Boris Johnson has suffered a defeat in the House of Lords as peers backed an amendment to his Brexit legislation.
The upper chamber backed a cross-party amendment to the Withdrawal Agreement Bill on the issue of EU citizens’ rights, by 270 votes to 229.
It calls for EU citizens lawfully residing in Britain to be allowed physical proof of their status.
Around three million EU citizens live in the UK – and they have until at least July 2021 to make an application for settled status.
The scheme aims to help EU citizens and their families live and work in the UK once freedom of movement comes to an end as a result of Brexit.
This is the first defeat for the government in the Lords since December’s general election.
The vote means the legislation will have to go back to the Commons.
However, Mr Johnson’s large Commons majority of 80 will ensure that the amendment is overturned.
But its passage does indicate the strength of feeling among peers on the issue.
It came on the same day that the Northern Ireland’s assembly rejected the government’s EU withdrawal bill – although the decision will not actually affect Britain’s exit from the EU on 31 January.
Lord Oates, a Liberal Democrat peer, warned that a lack of physical documentation would leave EU citizens “severely disadvantaged” in dealings with landlords, airlines, employers and other officials.
He rejected claims that the amendment was an attempt to challenge Brexit or “frustrate” the bill.
Lord Oates said EU citizens who have settled status should be able to obtain physical proof of their status, rather than the digital-only proof they currently receive.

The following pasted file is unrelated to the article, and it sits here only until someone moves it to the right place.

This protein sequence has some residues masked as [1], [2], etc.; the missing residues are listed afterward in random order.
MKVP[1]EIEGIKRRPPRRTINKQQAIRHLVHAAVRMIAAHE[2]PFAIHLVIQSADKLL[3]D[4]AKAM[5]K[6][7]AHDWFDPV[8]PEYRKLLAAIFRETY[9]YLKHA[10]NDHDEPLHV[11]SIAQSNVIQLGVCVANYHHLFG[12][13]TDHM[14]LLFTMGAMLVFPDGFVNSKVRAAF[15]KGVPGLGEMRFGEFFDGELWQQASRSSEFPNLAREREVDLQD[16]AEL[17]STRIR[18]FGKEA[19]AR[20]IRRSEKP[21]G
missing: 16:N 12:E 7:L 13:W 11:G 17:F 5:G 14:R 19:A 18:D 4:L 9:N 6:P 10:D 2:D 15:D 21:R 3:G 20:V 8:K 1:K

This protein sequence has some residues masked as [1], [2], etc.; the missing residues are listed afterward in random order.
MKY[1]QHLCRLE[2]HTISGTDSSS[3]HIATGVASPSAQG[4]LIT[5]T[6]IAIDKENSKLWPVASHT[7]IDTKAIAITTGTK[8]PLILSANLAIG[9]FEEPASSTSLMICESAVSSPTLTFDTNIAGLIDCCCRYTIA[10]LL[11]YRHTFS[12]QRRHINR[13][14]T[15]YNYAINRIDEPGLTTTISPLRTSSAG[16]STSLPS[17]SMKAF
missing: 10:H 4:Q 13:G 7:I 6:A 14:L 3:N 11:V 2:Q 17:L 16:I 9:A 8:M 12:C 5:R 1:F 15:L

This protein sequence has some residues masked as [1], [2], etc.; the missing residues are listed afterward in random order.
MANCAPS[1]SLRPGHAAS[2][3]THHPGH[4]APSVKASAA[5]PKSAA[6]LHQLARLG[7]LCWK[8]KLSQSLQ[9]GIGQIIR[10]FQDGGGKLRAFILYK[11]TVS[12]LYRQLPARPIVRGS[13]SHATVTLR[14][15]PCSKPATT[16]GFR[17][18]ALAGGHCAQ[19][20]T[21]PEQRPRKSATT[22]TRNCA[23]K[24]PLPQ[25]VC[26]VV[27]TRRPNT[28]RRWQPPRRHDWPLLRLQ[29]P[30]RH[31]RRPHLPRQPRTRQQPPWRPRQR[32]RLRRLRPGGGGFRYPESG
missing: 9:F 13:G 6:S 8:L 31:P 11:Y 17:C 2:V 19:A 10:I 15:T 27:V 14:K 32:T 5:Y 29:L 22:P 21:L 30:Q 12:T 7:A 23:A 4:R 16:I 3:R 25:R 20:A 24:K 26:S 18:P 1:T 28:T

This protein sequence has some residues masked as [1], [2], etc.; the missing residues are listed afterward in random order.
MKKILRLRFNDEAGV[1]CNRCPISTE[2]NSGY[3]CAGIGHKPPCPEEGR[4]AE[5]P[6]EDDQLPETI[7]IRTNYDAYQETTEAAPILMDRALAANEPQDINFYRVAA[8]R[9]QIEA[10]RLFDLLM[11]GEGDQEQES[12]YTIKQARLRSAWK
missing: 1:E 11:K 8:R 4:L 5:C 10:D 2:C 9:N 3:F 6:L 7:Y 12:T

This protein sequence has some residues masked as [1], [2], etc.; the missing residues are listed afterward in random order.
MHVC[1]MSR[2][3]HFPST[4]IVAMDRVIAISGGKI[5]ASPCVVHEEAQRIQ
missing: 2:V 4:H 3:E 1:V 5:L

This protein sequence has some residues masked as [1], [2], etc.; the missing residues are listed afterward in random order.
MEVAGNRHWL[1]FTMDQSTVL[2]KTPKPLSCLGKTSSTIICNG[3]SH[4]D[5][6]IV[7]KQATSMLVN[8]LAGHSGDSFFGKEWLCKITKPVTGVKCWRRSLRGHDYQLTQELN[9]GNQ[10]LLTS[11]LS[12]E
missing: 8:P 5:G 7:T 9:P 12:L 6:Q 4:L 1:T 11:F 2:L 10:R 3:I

Those who have successfully claimed settled status have received confirmation by email – but the letter specified it was not legal proof of their status.
In some cases, citizens have been told to use a screenshot of their confirmation on their phone as proof.
Labour peer Lord McNichol said the party was “far from convinced” about the government’s handling of the issue and would vote against them unless concessions were granted.
But Home Office minister Baroness Williams claimed the amendment could lead to “ID card creep” – and said the current system was robust and reliable.
She also warned that physical documents could be lost, stolen or tampered with.
“The government is adamant that we must avoid the situation where years down the line EU citizens who have built their lives here find themselves struggling to prove their rights and entitlements in the UK,” she said.
The government later suffered two more defeats on the Withdrawal Agreement Bill.
One was on the issue of ministerial powers over the courts to depart from European Court of Justice judgments.
A cross-party amendment to delete the power from the legislation was approved by 241 votes to 205, majority 36.
A third defeat quickly followed, as the upper chamber backed a move to allow cases to be referred to the Supreme Court to decide whether to depart from EU case law.